By Black Moss Press interns Jaclyn Wood, Rebecca Taylor, and Kristina Storey
The City of Windsor is currently looking for their first Poet Laureate. The Ancient Greeks would pay tribute to their most notable poets by giving them this title; the Poet Laureate would be responsible for writing odes, which would celebrate royal events, such as weddings, birthdays and funerals. In Canada, the role of the Poet Laureate is to promote the importance of literary arts culture within Canadian society. The city’s Poet Laureate will be responsible for representing Windsor from an artistic and cultural perspective. The elected poet will hold the position for a two year term.
Black Moss Press has had the honour of publishing many of Canada’s Poet Laureates throughout the years. We chatted with Elizabeth Zetlin, a former Poet Laureate of Owen Sound; Hugh MacDonald, the current Poet Laureate of Prince Edward Island; Bruce Meyer, the current Poet Laureate of Barrie; and John B. Lee, the current Poet Laureate of Brantford and Norfolk County. We asked them what it is exactly that the future Poet Laureate of Windsor has to look forward to.
I’d say being Poet Laureate has definitely affected me. I paid closer attention to the life of a city and how poetry was perceived. By writing about Owen Sound, I had a whole new landscape, historical and contemporary, political and private, to contemplate. I wrote poems that I probably never would have written otherwise, about the mayor, the history of the city and its poets, the killing of white swans in Harrison Park, the hosts of poetry parties, and my addictions, not just to red wine and dark chocolate, but to the desire for artists to be respected in their communities and to the joy that sharing and nurturing poetry can bring. I was surprised that I felt somehow freer, that I had been given a license to be not just an ambassador for poetry, but to be a more public poet. What I later realized is that you don’t need the title of Poet Laureate to do this. Anyone can.
Each community is special. Citizens gain support from the creative processes of the poet laureate. It is a chance for the community to find and have confidence in their own voice, and gain a sense of pride. Establishing a Poet Laureate position is one way for a city to demonstrate that culture is important, and thus, attract professionals as well as retirees, retain existing residents, and entice former ones to return.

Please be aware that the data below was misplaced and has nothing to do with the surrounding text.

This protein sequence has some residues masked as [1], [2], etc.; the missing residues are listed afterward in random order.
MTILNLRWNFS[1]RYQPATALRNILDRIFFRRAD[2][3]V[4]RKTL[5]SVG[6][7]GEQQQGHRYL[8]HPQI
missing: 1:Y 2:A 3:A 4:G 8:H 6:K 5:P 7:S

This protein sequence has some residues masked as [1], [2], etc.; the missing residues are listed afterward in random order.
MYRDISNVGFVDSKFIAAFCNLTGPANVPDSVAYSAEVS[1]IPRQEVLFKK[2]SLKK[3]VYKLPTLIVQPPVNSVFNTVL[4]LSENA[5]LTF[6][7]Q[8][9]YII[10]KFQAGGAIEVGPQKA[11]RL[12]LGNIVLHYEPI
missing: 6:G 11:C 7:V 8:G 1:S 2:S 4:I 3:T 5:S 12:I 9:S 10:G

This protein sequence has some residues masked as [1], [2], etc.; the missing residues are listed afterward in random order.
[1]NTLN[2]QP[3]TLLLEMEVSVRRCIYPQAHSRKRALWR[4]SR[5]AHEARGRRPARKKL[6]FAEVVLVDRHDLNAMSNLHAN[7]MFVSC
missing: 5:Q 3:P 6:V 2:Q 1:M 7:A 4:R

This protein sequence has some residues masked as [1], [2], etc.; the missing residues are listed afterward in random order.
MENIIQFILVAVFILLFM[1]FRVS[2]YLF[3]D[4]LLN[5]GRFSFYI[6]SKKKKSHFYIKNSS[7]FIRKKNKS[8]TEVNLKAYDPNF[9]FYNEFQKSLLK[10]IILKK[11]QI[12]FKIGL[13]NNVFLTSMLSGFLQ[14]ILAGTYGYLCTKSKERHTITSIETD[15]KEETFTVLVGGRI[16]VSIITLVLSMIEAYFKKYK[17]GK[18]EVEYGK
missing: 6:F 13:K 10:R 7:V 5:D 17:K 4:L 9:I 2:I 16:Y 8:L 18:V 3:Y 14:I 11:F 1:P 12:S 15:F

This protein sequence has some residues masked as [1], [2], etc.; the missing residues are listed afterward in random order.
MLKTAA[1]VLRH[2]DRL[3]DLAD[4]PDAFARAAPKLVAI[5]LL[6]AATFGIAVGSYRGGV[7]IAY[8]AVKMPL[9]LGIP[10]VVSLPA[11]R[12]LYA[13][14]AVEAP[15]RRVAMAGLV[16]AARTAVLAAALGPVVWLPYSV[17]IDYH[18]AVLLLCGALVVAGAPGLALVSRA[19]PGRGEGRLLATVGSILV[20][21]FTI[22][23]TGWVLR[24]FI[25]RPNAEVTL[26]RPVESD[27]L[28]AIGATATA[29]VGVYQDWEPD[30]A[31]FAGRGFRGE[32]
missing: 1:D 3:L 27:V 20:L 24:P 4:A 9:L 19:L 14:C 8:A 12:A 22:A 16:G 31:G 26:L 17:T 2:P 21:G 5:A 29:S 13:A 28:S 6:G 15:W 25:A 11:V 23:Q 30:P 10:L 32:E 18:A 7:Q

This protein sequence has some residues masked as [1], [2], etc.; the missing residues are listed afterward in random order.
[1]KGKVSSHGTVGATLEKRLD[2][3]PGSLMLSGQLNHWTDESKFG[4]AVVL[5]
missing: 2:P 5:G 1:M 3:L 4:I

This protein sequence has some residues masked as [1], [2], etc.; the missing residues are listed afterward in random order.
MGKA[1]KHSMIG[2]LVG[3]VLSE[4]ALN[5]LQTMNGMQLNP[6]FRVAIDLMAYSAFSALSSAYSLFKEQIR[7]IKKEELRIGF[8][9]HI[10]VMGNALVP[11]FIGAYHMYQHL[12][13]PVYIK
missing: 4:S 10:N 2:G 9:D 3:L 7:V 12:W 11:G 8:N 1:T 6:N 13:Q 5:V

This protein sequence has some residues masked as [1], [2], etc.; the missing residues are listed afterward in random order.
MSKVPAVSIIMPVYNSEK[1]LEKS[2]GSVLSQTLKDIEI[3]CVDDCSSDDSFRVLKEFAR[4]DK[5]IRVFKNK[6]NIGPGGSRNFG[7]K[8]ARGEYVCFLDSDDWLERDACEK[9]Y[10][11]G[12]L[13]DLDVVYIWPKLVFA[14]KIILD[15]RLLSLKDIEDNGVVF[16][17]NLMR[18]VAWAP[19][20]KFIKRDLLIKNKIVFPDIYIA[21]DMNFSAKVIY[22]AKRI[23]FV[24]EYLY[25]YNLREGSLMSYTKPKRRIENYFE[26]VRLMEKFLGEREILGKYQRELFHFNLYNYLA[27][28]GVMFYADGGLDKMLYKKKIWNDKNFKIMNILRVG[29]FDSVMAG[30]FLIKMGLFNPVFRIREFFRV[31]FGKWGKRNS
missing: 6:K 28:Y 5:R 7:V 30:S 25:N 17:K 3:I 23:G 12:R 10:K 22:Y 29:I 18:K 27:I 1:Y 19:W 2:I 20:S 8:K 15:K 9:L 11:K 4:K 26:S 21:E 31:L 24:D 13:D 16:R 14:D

I think people are hungry for poetry but they just don’t know how to go about it. Maybe the last time somebody read to them, they were sitting on their dad’s knee or something. I just think in our culture it’s so easy to turn on TV or hook up our iPod and listen to somebody else be creative. We’ve lost that. We don’t sit around and sing or read to each other. People love to be read to. I believe that poetry (standing in for all the arts) is the shortest distance between two hearts.
A Poet Laureate acts as an acknowledgement of those who appoint us because they value what we do. It shows awareness on the part of authorities of our cultural values as a community. It says to the world that this is a community of culture, a sophisticated place that has deep cultural roots.
The Poet Laureate represents the cultural soul of the community at certain public events and perhaps writes about it in the process. Each community sets its own guidelines. It is a fine tradition that always seems to reflect well on the values of the community involved.
Citizens gain a sense of community pride from having a poet laureate. They also gain awareness of not only poetry and writing, but also of the opportunities to focus on the artistic heritage and history of the surrounding area.
I have discovered that the office carries with it a profound sense of responsibility. The Laureate cannot merely write. He or she must write to move, to inspire, to voice, to inform, and to remind everyone of what they already know in a way that makes the citizens see their city in a better way. It is an office that one must take seriously, because what a poet in that situation is doing, is plumbing the depths of his own relationship with his city and the passion he has for living there, and sharing that with his fellow citizens in such a way that the public audiences recognize that they too are equitable parties and partners in that energy. In other words, the Poet Laureate’s poetry, at a certain point, cannot merely be about himself. It has to be about his people. If the Laureate doesn’t bring his love to the page, the poem will not speak to the people.